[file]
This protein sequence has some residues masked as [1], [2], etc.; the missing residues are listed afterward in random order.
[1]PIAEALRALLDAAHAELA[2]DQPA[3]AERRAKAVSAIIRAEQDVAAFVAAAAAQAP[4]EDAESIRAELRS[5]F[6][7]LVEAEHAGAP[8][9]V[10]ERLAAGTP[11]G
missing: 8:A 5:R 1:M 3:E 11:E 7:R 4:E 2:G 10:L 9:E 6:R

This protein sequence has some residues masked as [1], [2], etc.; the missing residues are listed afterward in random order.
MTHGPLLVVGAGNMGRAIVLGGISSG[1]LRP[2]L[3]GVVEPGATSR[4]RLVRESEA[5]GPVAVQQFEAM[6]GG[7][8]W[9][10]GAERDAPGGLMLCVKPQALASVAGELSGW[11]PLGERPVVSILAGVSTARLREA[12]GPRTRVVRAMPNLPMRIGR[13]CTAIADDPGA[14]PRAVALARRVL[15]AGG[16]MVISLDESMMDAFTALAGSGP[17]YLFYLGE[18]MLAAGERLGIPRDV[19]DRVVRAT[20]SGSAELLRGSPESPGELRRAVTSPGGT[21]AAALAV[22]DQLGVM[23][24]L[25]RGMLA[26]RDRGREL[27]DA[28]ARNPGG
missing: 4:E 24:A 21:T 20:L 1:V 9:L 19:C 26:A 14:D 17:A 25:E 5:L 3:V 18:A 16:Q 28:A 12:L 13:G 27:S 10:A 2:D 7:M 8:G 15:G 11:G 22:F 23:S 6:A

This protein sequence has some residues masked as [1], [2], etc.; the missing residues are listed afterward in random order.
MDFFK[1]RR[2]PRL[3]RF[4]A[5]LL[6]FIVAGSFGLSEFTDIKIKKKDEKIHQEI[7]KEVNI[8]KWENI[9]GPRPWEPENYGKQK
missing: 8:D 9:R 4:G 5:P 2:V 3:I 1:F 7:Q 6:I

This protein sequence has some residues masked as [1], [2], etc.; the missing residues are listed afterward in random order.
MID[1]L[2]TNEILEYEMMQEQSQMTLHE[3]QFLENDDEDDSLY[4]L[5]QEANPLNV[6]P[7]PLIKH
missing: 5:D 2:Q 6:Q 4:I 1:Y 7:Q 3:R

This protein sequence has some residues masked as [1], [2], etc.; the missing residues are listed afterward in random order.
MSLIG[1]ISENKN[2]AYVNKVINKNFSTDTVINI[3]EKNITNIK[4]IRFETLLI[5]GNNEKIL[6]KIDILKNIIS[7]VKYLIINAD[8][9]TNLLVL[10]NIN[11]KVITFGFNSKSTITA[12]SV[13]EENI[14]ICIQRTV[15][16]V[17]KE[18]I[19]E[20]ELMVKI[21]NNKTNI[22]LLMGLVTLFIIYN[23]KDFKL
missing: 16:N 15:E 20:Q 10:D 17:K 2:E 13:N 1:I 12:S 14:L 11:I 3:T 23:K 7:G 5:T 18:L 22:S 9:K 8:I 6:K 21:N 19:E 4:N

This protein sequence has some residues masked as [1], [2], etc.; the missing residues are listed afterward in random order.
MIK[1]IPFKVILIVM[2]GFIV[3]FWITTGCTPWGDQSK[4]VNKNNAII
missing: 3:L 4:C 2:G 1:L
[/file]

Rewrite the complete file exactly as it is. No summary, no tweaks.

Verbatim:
This protein sequence has some residues masked as [1], [2], etc.; the missing residues are listed afterward in random order.
[1]PIAEALRALLDAAHAELA[2]DQPA[3]AERRAKAVSAIIRAEQDVAAFVAAAAAQAP[4]EDAESIRAELRS[5]F[6][7]LVEAEHAGAP[8][9]V[10]ERLAAGTP[11]G
missing: 8:A 5:R 1:M 3:E 11:E 7:R 4:E 2:G 10:L 9:E 6:R

This protein sequence has some residues masked as [1], [2], etc.; the missing residues are listed afterward in random order.
MTHGPLLVVGAGNMGRAIVLGGISSG[1]LRP[2]L[3]GVVEPGATSR[4]RLVRESEA[5]GPVAVQQFEAM[6]GG[7][8]W[9][10]GAERDAPGGLMLCVKPQALASVAGELSGW[11]PLGERPVVSILAGVSTARLREA[12]GPRTRVVRAMPNLPMRIGR[13]CTAIADDPGA[14]PRAVALARRVL[15]AGG[16]MVISLDESMMDAFTALAGSGP[17]YLFYLGE[18]MLAAGERLGIPRDV[19]DRVVRAT[20]SGSAELLRGSPESPGELRRAVTSPGGT[21]AAALAV[22]DQLGVM[23][24]L[25]RGMLA[26]RDRGREL[27]DA[28]ARNPGG
missing: 4:E 24:A 21:T 20:L 1:V 9:L 19:C 26:A 14:D 17:A 25:E 5:L 3:V 18:A 16:Q 28:A 12:L 13:G 27:S 10:A 2:D 7:M 8:G 15:G 11:G 22:F 23:S 6:A

This protein sequence has some residues masked as [1], [2], etc.; the missing residues are listed afterward in random order.
MDFFK[1]RR[2]PRL[3]RF[4]A[5]LL[6]FIVAGSFGLSEFTDIKIKKKDEKIHQEI[7]KEVNI[8]KWENI[9]GPRPWEPENYGKQK
missing: 8:D 9:R 4:G 5:P 2:V 3:I 1:F 7:Q 6:I

This protein sequence has some residues masked as [1], [2], etc.; the missing residues are listed afterward in random order.
MID[1]L[2]TNEILEYEMMQEQSQMTLHE[3]QFLENDDEDDSLY[4]L[5]QEANPLNV[6]P[7]PLIKH
missing: 5:D 2:Q 6:Q 4:I 1:Y 7:Q 3:R

This protein sequence has some residues masked as [1], [2], etc.; the missing residues are listed afterward in random order.
MSLIG[1]ISENKN[2]AYVNKVINKNFSTDTVINI[3]EKNITNIK[4]IRFETLLI[5]GNNEKIL[6]KIDILKNIIS[7]VKYLIINAD[8][9]TNLLVL[10]NIN[11]KVITFGFNSKSTITA[12]SV[13]EENI[14]ICIQRTV[15][16]V[17]KE[18]I[19]E[20]ELMVKI[21]NNKTNI[22]LLMGLVTLFIIYN[23]KDFKL
missing: 16:N 15:E 20:Q 10:D 17:K 2:E 13:N 1:I 12:S 14:L 11:I 3:T 23:K 7:G 5:T 18:L 22:S 9:K 8:I 6:K 21:N 19:E 4:N

This protein sequence has some residues masked as [1], [2], etc.; the missing residues are listed afterward in random order.
MIK[1]IPFKVILIVM[2]GFIV[3]FWITTGCTPWGDQSK[4]VNKNNAII
missing: 3:L 4:C 2:G 1:L